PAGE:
The coolest thing about both the original YeoPress theme and my own starter theme is that they use Grunt and Bower, set up specifically for usage with YeoPress.

If you don’t know Grunt and Bower, it’s time! Bower is a package manager for web sites, which allows you to easily specify third-party resources to include in your project. It will automatically fetch new versions as you specify them. Grunt is a powerful build system that is capable of automatizing many tasks that would slow down your workflow a lot if you had to do them all manually. In my theme for example, it checks your Javascript files for possible errors and code inconsistencies, applies vendor prefixes to CSS files, minifies all of them and prepends them with a theme-specific banner. Furthermore, it automatically creates a POT file to use for your theme translation and allows you to preview updates to your stylesheets live in your browser.

Like I said, the theme is set up specifically for usage with YeoPress. This means that the Gruntfile contains a function called ‘setup’ which is automatically run by YeoPress when it installs the theme. It automatically prefixes all functions, class names, constants and text domains according to the theme name that you specified in the YeoPress prompt, so you don’t need to manually replace all these lines yourself. You can find details on how to use Grunt with my theme in the repository readme.

Alright, this was a long introduction into the theme, but now I hope you know what I’m talking about. Installing a custom theme from Github with YeoPress is pretty self-explanatory as you might have already seen. All you need to do is enter the user’s slug, the project’s slug and the name of the branch you’d like to install. For my custom WordPress starter theme, this would mean ‘felixarntz’ for user, ‘wordpress-grunt-starter-theme’ for project and ‘master’ for the branch. Of course you could also include any other theme from Github instead. However, like I told you, the theme I developed is a very simple starting point for a custom theme, contains useful automatization functions for Grunt, requires third-party libraries using Bower and is optimized for YeoPress. So I recommend you to give it a try.

Wrapping It Up

Just as a final tip, I’d like to provide you with a YeoPress preferences file that I personally like to use. All it does is modify the defaults for the prompts while running YeoPress.

To use these preferences, simply include the file in the directory where you want WordPress installed, before running YeoPress of course. You can modify them as you like. But remember, these are just defaults anyway, so you can still enter whatever you want for the prompts. If you don’t need to change any of the preferences, that’s fine, just make sure you enter a valid theme slug for your theme directory name.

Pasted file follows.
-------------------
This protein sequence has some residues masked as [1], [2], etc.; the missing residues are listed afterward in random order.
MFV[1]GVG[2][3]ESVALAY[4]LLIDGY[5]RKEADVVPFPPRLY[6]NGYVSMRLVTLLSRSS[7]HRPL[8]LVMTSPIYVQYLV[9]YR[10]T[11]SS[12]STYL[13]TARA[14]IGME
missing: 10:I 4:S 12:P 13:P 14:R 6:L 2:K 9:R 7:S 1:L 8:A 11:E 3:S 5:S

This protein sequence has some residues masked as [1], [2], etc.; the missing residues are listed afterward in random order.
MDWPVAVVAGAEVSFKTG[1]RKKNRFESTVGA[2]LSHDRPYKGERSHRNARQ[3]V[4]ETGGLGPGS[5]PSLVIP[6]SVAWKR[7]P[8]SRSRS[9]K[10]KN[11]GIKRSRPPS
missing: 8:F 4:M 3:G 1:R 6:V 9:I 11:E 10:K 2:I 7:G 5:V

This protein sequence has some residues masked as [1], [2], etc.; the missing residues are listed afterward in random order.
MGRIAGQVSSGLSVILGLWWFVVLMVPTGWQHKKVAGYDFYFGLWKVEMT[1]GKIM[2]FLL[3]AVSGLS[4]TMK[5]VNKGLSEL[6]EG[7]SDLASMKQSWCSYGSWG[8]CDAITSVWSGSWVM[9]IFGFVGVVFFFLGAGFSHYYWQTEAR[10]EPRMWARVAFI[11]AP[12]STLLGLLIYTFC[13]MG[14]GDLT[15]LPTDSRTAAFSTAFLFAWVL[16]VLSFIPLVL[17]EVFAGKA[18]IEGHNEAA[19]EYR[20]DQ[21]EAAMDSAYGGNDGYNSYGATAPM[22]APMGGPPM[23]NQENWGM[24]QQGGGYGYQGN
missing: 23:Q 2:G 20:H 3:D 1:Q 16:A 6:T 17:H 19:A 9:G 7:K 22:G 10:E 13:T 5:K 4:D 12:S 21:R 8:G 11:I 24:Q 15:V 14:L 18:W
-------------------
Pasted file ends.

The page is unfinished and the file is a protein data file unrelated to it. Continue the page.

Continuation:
I hope I could help you learn something new and improve your workflow with WordPress. Especially if you work for multiple clients where you develop themes for them, this tutorial should be helpful. If you have questions to ask, feel free to post them below. And furthermore, I’m very grateful for tips on how to improve this post, but also my WordPress starter theme. Concerning this post, I’d especially be glad if you checked my shell script for possible errors. It worked for me, however I admit that this is the first shell script I ever wrote. So if you know your way around shell scripting, I’d appreciate if you took a look. At a later date, maybe I will also make a guide how you can create your own custom starter theme using the workflow techniques I used in mine. Just let me know your thoughts.







  1. Kampiamo DiKuesto Avatar
    Kampiamo DiKuesto

    thanks for your post. just a question: is it possible to use yeopress to install third part theme not on github (ex. themeforest theme)?

    1. Kampiamo DiKuesto Avatar
      Kampiamo DiKuesto

      i think yes: “YeoPress can snag a theme from either a Github repo or a tarball.” (from yeopress official page)

  2. the guy in the chair Avatar
    the guy in the chair

    whats the best way to upload a theme via FTP when you have all these node_modules, bower components, grunt stuff, ect.

    am i using the build command to optimize css and javascript? then leave the php files as is?

    1. Felix Avatar

      I recommend leaving everything in there except for the ‘node_modules’ directory, I think this is also what most people do. This way you can still download your theme from anywhere and have it ready to work with (since the node modules can simply be reinstalled with ‘npm install’.

      Whatever software you use for FTP, it probably has some filtering options where you can enter a list of directories/files, so you can add the node_modules directory in there to be globally ignored.

      1. the guy in the chair Avatar
        the guy in the chair

        thanks for the response. I first tried to upload the entire theme and noticed it was taking forever. i think it was because of node_modules and all the nested folders and files.

        i’ll do what you recommended.